Birmingham… Although Eco Concept, the new owners of the assets of collapsed British van maker LDV, has said it has plans to build some vans at Longbridge, it is believed that production will eventually be transferred to China, according to a recent report in the Birmingham Post. LDV was backed by Russian oligarch Oleg Deripaska but collapsed into administration in June 2009 with debts of £75 million following sharp falls in commercial vehicle sales. About 900 employees lost their jobs. Eco Concept Limited is owned by the Chinese consultant Dr Qu Li, who previously acted for MG Rover. TEXTING TO BATTLE TRUCK THEFT Tunbridge Wells… The Freight Transport Association (FTA) says it supports the UK online truckers’ group TruckersWorld in its campaign to reduce truck theft through its Truck Theft Text Alert (TTTA) texting scheme. The scheme has been organised following an increase in thefts of trucks and trailers, sometimes with violence to drivers, as a result of the economic downturn. The TTTA scheme works by passing details of stolen vehicles by text to HGV drivers and encouraging them to be on the look-out. If spotted, drivers can alert the police who can execute a recovery and proceed with prosecutions. TOYOTA PARKS VIPs AT IMHX Birmingham… The world’s largest fork lift truck producer, Toyota Material Handling, has confirmed its commitment to sponsor the VIP Valet Parking scheme at IHMX 2010, the UK’s largest materials handling exhibition, to be held at Birmingham’s NEC from 16th to 19th November this year. VIP valet parking was introduced to IMHX in 2007 for those exhibitors who had invited their most important customers and prospects. Under the scheme, VIPs can drive straight up to the entrance of the event, whereby a professional driver will park their car in a secure covered area.
CROWN celebrates a Wave of advantages Ten years ago, Crown introduced its Wave® Work Assist Vehicle. Originally developed as an alternative to using ladders for small parts picking, since its introduction customers continue to find innovative uses for the machine. Today, thousands of companies utilise the WAVE, from retail stores to hospitals, with new applications being found daily. Take for instance Swiss Textile manufacturer Charles Vögele: “Our employees pushed or pulled ladders and a trolley up and down the aisles. Every time goods were removed from the upper level a ladder was needed – and there was always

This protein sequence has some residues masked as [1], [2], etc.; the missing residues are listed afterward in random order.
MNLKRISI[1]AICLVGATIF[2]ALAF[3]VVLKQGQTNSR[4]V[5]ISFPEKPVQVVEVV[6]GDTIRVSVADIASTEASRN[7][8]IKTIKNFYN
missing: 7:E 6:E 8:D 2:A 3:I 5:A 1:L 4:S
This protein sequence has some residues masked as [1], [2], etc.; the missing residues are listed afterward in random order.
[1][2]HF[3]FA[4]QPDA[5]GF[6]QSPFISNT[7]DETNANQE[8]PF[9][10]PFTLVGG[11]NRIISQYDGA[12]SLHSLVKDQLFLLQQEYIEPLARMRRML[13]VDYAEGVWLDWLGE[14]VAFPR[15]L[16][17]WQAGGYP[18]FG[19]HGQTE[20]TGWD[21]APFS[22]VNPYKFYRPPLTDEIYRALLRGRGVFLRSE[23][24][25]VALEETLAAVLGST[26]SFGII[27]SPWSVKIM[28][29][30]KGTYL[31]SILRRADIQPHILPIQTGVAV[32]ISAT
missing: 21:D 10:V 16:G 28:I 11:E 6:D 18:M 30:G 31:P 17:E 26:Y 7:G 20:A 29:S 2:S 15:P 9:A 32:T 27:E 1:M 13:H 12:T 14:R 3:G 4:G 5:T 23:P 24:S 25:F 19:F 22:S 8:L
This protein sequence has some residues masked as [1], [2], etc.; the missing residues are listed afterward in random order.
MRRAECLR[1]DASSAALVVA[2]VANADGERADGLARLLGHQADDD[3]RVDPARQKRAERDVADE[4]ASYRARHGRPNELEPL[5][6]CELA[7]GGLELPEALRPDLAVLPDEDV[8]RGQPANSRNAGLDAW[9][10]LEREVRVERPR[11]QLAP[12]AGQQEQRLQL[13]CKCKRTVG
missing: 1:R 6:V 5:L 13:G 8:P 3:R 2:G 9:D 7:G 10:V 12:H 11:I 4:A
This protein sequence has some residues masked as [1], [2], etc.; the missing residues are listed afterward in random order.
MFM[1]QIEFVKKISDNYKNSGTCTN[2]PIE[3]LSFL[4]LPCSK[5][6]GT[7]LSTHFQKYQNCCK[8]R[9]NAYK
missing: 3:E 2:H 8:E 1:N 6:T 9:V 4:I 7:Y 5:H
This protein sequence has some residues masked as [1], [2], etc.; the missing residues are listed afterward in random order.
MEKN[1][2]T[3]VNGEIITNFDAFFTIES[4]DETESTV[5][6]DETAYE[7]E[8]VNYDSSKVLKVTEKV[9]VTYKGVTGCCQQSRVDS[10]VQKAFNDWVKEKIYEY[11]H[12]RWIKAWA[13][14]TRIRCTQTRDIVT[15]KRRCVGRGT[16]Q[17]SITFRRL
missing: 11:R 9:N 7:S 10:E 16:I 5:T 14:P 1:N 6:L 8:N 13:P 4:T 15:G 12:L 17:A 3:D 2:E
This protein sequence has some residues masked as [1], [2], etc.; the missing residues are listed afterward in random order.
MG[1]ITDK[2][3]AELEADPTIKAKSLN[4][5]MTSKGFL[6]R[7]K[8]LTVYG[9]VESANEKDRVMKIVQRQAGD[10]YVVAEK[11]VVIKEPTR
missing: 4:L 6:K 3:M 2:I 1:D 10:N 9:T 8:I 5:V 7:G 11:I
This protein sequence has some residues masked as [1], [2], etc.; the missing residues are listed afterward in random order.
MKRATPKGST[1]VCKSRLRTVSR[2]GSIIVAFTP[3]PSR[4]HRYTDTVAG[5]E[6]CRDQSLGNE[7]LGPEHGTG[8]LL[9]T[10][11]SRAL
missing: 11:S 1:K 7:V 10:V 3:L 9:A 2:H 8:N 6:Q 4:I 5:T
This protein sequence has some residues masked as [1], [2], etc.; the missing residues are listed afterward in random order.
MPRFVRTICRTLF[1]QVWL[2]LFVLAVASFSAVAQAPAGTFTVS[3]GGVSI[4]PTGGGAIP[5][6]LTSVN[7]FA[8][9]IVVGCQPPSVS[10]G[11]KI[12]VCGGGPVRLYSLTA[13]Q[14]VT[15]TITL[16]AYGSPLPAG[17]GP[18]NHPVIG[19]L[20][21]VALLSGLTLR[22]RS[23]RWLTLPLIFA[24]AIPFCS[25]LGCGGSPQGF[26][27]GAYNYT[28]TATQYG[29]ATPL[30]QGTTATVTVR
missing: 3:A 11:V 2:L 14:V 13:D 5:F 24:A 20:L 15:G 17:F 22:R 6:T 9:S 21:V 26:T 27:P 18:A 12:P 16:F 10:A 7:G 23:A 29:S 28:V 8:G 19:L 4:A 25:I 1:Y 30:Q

a risk that the ladder might slide,” explains Peter Kohler, responsible for distribution logistics. “Also, to save time, workers often carried too many goods at once, which meant they could easily trip over or drop them. It was basically a safety nightmare and a situation which could not be allowed to continue. So we decided to search for an alternative. As soon as we found the WAVE from Crown, we knew we’d found the solution.” The WAVE will allow a typical operator to safely reach up to 5 metres. The machine is capable of manoeuvring in compact work aisles as narrow as 900mm and supports up to 90kgs on the load tray and up to 115kgs on the load deck. A family-owned firm, Crown is one of the largest lift truck manufacturers in the world, employing some 8,300 people worldwide. The company operates a global distribution and servicing network – including in Ireland, where Masterlift is the distributor for the product range. www.masterlift.ie
Combilift raises safety levels An 8-tonne Combilift 4-way forklift is helping the Aberdeen-based oil and gas sector supplier Schoeller Bleckmann Darron to ensure safe and space-saving handling of long loads around its site. SBDL services offshore sector customers in the UK, Russia, Vietnam and Singapore, and many of the products are awkward to handle with counterbalance forklifts or sideloaders. With the new Combilift however, SBDL has been able to exploit the truck’s manoeuvrability and 4-way capabilities to make the most of restricted yard space whilst ensuring efficient handling of its 10m long loads. The diesel powered C8000 model Combilift plays an integral role in the handling of SBDL’s long length tools and bars: it offloads incoming materials from HGVs; transports them around the facilities; works in racking to a height of 4.6m and then reloads refurbished parts back onto trucks for
dispatch to customers. Four heavy-duty forks on the truck ensure the stable handling of even the longest pieces of equipment: “The Combilift’s ability to travel sideways with the tools resting on the platform is much safer than the hazardous practice of having to travel with a raised load,” said a company spokesperson. For the operators, making the switch from the company’s old sideloaders was straightforward. Combilift’s ergonomic cab design and joystick controls are extremely simple to operate,